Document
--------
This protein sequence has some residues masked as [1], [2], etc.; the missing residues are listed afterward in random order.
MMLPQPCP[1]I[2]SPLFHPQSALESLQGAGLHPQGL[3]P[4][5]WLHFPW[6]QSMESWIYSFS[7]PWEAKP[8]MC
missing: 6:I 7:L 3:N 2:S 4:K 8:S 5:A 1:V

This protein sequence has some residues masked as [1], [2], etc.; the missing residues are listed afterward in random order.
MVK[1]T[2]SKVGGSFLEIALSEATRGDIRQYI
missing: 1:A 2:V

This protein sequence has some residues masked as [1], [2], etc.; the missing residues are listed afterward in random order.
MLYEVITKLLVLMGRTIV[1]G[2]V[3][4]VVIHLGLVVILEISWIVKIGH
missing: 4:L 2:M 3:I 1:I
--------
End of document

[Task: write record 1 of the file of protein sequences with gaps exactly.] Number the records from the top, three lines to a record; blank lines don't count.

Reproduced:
This protein sequence has some residues masked as [1], [2], etc.; the missing residues are listed afterward in random order.
MMLPQPCP[1]I[2]SPLFHPQSALESLQGAGLHPQGL[3]P[4][5]WLHFPW[6]QSMESWIYSFS[7]PWEAKP[8]MC
missing: 6:I 7:L 3:N 2:S 4:K 8:S 5:A 1:V